Firstly I am not going to give a big report on the excavation as lots has to wait for publication but it does mean that when Elena gives her public lecture on Saturday I will be able to expand the things she mentions knowing I am safe doing so. As a bit of background reading do have a look at this link http://www.britishmuseum.org/pdf/Pischikova_a.pdf not only does it fully describe the tomb and general area but it also has some great photographs. Obviously I was not allowed to take any.
After stopping by the inspectors office to be ‘officially cleared’ I made it to the site just after 8. The team are working on three tombs Karakhamun, Karabasken and Irtieru, Karakhamun being the major one and they had been there since 6. When I got there some of them were busy recording and photography a buffalo skull, not quite treasure but it just shows you how archaeology has changed. Belzoni et al would have probably just thrown these things away but everything is recorded, photographed and stored. Digging is a whole different ball game these days.
These tombs are from the period when the Nubians or Black Pharoahs held sway over Egypt, hence the very unusual names. The first tomb we went into was originally underneath the Abu Rassoul house so the team are not expecting to find many artefacts however there was a very lovely ceiling which had been cleaned and a number of SCA conservators working there. That one was across a narrow plank bridge and I hate heights. I kept repeating the mantra don’t think about it. These late period tombs are very large and deep, they obviously had a bob or two. The second tomb was being used as a store room and is much ruined I was completely distracted by the giant jigsaw puzzle being worked on the floor. They have a number of fragments that come from one of the pillars and were using the area to reconstruct these into a coherent inscription. Another member of the team was working using some software to record some decoration. It is personal fascination to me how technology has made it into the archaeology arena and is making a huge difference. The old fashioned ways of pieces of paper on the walls are being ditched in favour of digital pens and pads. Obviously you have to have two skills now, artistic and use of the software.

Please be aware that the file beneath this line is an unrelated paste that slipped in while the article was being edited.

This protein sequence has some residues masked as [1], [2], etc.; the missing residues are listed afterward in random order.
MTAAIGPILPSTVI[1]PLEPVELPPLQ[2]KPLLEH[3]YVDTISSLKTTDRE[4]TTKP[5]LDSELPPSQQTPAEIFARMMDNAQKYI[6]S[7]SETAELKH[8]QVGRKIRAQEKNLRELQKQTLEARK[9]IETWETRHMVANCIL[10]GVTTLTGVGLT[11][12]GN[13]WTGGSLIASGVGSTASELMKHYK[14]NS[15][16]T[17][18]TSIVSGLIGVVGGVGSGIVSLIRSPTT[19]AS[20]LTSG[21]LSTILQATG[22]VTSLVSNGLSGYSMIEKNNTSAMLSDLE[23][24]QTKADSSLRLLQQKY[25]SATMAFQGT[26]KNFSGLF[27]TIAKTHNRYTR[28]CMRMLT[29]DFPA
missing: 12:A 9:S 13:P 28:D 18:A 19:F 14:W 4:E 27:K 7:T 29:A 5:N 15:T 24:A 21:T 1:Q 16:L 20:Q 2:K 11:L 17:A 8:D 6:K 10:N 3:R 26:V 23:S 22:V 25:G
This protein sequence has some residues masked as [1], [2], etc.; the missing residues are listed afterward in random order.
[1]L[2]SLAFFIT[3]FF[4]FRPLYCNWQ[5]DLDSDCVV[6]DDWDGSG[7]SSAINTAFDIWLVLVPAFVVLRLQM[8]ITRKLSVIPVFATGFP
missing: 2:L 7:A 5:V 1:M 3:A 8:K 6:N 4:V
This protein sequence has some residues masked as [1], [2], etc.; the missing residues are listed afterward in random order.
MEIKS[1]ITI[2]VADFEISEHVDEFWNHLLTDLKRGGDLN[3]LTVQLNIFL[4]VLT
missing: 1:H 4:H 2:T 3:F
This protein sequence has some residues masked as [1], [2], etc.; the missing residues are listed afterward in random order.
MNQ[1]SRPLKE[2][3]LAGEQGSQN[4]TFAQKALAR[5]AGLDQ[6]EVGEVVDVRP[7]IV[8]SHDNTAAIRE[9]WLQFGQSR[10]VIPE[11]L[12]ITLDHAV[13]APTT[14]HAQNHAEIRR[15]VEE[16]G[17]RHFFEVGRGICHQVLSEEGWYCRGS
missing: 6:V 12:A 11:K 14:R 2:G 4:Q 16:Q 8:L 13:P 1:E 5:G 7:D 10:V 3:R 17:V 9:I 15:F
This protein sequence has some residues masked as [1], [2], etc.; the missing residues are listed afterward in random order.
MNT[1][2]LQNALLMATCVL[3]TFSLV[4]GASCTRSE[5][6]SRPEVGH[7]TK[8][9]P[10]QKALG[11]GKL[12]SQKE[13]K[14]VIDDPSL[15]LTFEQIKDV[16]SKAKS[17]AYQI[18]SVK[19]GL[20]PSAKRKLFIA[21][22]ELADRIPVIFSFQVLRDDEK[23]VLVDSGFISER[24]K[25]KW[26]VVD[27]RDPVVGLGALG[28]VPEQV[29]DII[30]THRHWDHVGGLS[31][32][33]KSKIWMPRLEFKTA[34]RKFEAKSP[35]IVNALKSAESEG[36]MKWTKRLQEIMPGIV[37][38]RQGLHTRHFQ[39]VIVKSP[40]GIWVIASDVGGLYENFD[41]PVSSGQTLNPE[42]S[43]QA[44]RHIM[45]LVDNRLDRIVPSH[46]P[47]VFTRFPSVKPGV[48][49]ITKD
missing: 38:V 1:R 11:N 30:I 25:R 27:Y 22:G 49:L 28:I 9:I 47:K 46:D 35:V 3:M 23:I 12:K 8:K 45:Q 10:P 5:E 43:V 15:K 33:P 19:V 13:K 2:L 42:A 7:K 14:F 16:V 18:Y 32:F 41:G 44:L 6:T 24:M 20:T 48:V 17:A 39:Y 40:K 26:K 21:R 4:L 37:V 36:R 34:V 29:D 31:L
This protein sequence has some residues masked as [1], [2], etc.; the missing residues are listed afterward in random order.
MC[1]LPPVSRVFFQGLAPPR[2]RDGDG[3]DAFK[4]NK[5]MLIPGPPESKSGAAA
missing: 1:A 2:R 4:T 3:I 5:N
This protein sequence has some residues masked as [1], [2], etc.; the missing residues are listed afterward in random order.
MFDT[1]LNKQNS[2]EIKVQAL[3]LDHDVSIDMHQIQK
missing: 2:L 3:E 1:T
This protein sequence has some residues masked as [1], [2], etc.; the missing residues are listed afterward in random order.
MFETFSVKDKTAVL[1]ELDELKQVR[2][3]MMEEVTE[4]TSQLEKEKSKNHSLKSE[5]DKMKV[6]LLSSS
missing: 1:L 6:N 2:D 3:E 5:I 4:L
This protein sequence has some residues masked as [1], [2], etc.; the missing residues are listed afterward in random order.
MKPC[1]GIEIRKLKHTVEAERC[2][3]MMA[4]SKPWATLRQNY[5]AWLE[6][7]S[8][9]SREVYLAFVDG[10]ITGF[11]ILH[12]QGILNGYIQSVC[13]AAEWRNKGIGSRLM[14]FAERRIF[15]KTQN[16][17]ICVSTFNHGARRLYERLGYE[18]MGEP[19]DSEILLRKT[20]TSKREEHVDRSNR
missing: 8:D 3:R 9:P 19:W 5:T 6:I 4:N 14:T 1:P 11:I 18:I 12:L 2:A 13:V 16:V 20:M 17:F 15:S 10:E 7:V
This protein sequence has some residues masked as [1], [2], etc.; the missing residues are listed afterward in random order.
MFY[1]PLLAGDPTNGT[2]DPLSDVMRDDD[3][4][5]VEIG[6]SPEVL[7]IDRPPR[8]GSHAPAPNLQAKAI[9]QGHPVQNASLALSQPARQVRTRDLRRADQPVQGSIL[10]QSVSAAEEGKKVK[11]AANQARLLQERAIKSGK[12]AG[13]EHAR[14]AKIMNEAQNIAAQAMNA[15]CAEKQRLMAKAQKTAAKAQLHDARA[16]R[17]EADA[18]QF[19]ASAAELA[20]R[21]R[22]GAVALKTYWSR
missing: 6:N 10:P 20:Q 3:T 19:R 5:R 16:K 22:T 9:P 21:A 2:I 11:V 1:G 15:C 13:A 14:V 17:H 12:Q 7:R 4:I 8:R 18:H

Lastly we went to the tomb of Karakhamun which is huge, what is it with those late period guys. There is loads of colour, inscriptions and excavation still to be done. A huge task and one that relies on voluntary funding. Have a look at the website if yould like more info ad sponsorship details http://southasasif.com/Map.htmlSome of the stuff I saw was charming, really lovely. He does not appear to have had much family, only a brother has been identified, perhaps further excavation will reveal more. It took two Egyptians to get me back out of the tomb, it really is deep but it was worth it.
I have to give my thanks to Moustafa Waziry for giving me permission, Elena Pischikova for inviting me on the site and Meg Gundlach who actually did the tour and held my hand over narrow plank bridges and up and down hillsides. (Eventually some nice strong Egyptian men came to our rescue and pushed and pulled me up.)